To move forward with the design I used Photoshop to create detailed mockups. With this approach I could easily share the design process with future users and get early feedback on branding, visuals, and UI.
Prototyping & Testing
I used the InVision app to bring my designs to life as a working prototype. Working with the InVision app and the flexible features it has was an effective way of solving the Interaction Design. I worked collaboratively with users, tested constantly and iterated progressively.
CampFit is a mobile app that assists Personal Trainers to establish a convenient way of handling class organization, communication, payments, notifications and updates with their clients. The app also helps Participants to find proper Trainers for their specific needs and compare stats and reviews.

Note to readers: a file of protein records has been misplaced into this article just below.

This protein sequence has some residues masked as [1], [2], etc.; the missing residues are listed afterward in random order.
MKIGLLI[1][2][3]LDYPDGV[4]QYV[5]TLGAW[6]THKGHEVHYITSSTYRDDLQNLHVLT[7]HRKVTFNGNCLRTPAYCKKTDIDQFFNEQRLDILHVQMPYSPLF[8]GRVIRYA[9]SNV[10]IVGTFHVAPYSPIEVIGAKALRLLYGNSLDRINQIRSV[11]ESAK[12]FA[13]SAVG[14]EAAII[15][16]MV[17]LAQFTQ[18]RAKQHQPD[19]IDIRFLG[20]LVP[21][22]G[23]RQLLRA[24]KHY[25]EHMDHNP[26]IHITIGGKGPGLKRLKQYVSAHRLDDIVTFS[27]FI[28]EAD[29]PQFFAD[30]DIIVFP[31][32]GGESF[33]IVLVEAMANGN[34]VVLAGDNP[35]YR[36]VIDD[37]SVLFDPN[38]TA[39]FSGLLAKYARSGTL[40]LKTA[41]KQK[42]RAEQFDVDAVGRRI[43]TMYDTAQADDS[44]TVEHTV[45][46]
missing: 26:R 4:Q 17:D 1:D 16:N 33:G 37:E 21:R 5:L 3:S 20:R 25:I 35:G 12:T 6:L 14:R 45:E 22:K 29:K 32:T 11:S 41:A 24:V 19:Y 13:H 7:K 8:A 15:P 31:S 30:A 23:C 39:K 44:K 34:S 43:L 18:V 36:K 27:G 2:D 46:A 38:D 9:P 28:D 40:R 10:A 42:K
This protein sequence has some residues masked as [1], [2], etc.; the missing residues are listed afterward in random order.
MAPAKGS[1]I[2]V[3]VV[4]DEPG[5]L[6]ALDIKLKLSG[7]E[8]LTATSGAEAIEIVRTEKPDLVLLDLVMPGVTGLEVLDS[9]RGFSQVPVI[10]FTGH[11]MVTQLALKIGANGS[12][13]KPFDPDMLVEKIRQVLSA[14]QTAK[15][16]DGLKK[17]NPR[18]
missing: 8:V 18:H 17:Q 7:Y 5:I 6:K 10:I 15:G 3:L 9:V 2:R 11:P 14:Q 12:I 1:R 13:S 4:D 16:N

Easy Bootcamp Creation and Client Notification
The whole process of creating a new bootcamp and inviting Participants takes less than a minute. The goal was to provide a process that is so clear to the user, that no extra explanation would be required, especially during the first launch of the app.
Personal Trainers have the capability to monitor and track their earnings, client engagement, class popularity and adjust depending on the goals they're trying to achieve.
Bootcamps are categorized by location, tags, and trainer name. Users can search by location or any of the tags and get the right info to make an informed decision which bootcamp to join.
Users have the option to message each other directly, without utilizing a 3rd party app. This ensures all communication is kept inside the app.
Positive Reviews and a Long Road Ahead
A small group of early testers raved about the app and said that the app would significantly improve their current process of running bootcamps and client management.